Thursday, August 31, 2017

Price of Perfection

This summer I had an opportunity to put a small dent in my never-ending pile of books I want to read. One in particular that motivated me to write this blog is, “What Made Maddy Run, the Secret Struggles and TragicDeath of an All-American Teen” by Kate Fagan. This particular book popped up on my Facebook feed from a friend connected to the Author and I immediately was drawn to the story as both a parent and as a therapist. I wanted to better understand Madison Holleran's story, having remembered hearing about her suicide on the local NJ news a few years ago. At the time it was shocking and hard to image what could be going on with such a talented, beautiful and seemingly "perfect" young girl.

Thinking about what could have been going on in her life through my experiences as a therapist, I can see how warning signs can be missed and how depression can look different then we expect it to look. However, as a mom of two highly driven kids, her story triggered my fears about just how much I really know about the pressures my children are facing, as compared to pressures I may have faced a kid. Just as I started to read this book an acquaintance lost her 12-year-old daughter, Mallory, to suicide as a result of relentless middle school bullying. It is impossible for me to fully comprehend the pain Mallory, Maddy and their families have, and still are, experiencing. This book, “What Made Maddy Run” helped to remind me the importance of talking about this subject with my children and better understand life from their perspectives.

Maddy's situation wasn't about external bullying or social media however social media did play a part in her story. The author, Kate, talks about Maddy's carefully crafted social media profiles and the contrast between that image she put out into the world with the internal pain and conflict she experienced. Kate Fagan also bravely shares about her own experiences with the pressure to be "perfect" on the outside while having doubts on the inside. It reminds me of the term “imposter syndrome” which I see almost every day in my work as a therapist. Highly accomplished people report feel as if they have been fooling everyone and that someone will find out they don't really belong. Those feelings come from distorted thinking and self-doubt with very little truth behind them. I have struggled at varying times in my life with challenges related to self-esteem, self-doubt, and perfectionism and it is easy to understand how negative thoughts like “I am not good enough” and “someone will see I don’t really know what I am doing” can increase fear and anxiety and feed unrealistic expectations. Much of my personal struggles were before social media. I had no Instagram or Facebook to compare myself to others and I could shut off social comparisons when I needed to. That is not the case today.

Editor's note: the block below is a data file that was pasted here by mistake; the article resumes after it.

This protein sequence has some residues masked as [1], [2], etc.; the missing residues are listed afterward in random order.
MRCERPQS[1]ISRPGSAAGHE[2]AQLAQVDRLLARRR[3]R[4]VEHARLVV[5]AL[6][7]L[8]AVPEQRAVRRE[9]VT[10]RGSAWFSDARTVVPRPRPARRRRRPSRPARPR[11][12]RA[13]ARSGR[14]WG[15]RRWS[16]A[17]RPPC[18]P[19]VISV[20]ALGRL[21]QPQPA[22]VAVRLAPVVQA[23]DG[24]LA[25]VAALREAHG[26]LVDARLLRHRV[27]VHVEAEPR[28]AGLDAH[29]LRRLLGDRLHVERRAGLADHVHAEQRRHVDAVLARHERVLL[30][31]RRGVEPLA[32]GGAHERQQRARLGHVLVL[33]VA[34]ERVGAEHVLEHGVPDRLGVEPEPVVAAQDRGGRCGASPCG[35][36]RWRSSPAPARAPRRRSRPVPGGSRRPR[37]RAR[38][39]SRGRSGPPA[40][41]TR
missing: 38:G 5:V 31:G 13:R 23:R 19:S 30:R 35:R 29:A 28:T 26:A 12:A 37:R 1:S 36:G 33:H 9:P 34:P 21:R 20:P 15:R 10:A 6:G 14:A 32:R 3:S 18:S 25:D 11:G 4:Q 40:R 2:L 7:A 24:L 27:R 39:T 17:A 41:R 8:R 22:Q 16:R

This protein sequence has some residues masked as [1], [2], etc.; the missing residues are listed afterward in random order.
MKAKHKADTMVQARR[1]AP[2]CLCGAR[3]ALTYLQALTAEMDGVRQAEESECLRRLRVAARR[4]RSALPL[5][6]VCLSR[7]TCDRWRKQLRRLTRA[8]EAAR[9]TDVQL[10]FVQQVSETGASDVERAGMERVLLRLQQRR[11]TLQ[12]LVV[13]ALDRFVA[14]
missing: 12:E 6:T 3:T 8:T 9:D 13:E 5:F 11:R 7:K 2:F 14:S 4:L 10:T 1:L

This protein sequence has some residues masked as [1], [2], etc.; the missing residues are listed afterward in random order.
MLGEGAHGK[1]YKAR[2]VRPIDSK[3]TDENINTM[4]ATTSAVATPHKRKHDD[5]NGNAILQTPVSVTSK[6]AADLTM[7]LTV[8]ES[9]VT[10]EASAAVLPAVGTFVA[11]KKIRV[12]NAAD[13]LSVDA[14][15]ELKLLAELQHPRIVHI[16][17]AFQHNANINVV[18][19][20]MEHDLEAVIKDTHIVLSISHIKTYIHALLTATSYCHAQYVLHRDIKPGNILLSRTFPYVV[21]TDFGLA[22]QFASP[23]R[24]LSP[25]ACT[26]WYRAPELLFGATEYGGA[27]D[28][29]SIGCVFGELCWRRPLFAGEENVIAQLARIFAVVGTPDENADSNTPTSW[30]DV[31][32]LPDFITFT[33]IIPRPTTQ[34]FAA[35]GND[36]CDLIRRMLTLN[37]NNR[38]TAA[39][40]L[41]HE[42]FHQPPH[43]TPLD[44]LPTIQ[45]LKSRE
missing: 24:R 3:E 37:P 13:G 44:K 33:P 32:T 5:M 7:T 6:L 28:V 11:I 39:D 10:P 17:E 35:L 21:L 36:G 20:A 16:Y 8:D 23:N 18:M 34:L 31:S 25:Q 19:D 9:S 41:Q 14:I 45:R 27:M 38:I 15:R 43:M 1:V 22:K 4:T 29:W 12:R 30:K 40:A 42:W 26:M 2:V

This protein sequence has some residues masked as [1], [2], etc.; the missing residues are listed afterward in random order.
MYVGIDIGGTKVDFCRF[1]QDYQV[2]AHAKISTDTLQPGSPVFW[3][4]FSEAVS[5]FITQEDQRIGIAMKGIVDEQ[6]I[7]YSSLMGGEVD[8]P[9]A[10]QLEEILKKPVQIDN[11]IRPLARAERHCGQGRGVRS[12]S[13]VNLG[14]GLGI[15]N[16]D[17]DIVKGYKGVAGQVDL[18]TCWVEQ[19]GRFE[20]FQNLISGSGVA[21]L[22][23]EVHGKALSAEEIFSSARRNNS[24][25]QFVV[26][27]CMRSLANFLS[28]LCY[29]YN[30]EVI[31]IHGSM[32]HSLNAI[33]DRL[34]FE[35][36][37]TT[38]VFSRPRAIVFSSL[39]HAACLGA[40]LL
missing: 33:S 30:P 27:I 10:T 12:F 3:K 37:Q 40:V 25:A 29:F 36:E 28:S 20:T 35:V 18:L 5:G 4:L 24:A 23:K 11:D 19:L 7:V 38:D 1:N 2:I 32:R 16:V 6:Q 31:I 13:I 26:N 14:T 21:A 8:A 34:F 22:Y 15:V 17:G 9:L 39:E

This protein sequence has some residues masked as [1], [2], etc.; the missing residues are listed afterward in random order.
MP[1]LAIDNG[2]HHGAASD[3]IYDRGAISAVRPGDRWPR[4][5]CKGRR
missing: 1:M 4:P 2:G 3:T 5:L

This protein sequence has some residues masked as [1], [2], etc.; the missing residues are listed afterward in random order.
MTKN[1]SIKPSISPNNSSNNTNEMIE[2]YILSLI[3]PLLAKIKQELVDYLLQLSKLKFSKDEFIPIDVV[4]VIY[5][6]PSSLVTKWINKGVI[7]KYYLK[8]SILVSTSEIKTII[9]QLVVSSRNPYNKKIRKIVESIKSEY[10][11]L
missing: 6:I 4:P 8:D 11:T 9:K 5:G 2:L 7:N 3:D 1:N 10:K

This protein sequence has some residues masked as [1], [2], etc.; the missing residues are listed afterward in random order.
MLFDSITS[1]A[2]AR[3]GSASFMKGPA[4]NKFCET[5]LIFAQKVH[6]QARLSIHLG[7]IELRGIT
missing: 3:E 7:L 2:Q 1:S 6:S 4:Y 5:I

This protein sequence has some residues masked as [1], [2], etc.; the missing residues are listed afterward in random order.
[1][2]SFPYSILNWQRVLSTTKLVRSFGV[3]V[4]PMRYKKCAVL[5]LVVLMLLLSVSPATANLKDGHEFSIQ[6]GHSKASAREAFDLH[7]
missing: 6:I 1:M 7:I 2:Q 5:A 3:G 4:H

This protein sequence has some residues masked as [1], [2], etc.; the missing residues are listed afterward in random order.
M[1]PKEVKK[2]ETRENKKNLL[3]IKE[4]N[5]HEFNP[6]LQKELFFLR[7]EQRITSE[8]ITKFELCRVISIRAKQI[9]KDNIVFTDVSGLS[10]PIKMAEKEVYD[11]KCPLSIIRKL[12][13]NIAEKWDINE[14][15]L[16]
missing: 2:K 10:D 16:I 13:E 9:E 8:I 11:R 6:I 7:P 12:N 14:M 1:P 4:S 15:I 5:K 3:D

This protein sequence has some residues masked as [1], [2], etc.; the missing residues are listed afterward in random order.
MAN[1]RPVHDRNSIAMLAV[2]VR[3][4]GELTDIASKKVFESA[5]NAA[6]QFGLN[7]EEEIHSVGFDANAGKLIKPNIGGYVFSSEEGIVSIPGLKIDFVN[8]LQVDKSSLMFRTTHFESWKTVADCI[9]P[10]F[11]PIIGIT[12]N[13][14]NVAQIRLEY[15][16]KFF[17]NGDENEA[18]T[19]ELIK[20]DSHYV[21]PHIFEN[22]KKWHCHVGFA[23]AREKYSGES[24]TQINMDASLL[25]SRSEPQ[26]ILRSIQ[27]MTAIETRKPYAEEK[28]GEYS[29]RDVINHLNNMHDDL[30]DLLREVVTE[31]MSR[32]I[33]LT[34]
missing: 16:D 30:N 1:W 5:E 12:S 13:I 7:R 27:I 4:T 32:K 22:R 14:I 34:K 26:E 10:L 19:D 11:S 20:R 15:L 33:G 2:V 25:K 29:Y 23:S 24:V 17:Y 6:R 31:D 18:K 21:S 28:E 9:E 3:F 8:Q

In this book, Kate describes how social media leads people to believe they connected and that they know about other's lives when really they only know the very carefully constructed ideal image they want others to see. That magnifies the feeling of “I’m not good enough” for so many people. Although on some level people are aware that others' reality is far different from the Instagram or social media persona, it is still very difficult to not compare and ultimately feel less than.

For athletes, that contrast can be even more pronounced. The book describes the pedestal that athletes are placed on and expectations of success that are different from everyone else’s. Kate talked openly about her years as a college athlete and the pressure she felt. She writes

"Our culture celebrates harder, faster, stronger. Vulnerability, it would seem, undermines that pursuit. And within sports culture, continuing to practice of play, no matter what your mind and body says, is romanticized: T-shirts are emblazoned with quotes, inspirational sayings are stenciled on the locker room wall, epic speeches are given At Colorado, a saying above one doorway read "Pain is weakness leaving the body."

Defining athletes by sports performance is not new. My husband and I went to the same high school in the late 1980's, yet our experiences were vastly different.  I was more insecure and awkward and he was confident, popular and well-liked. I was on the swim team, however swimming was not looked at the same way as other sports. My swimming career was mediocre at best and ended with high school. My husband, on the other hand, was a football player and received a full scholarship to play football at Boston University. His experience and “social status” in high school was far different from mine and so much of what people knew about him was defined by his place on the football team. We never would have dated back in high school and only became a couple at our ten year reunion. We joked it was because ten years later, “I got more cool and he got less cool.”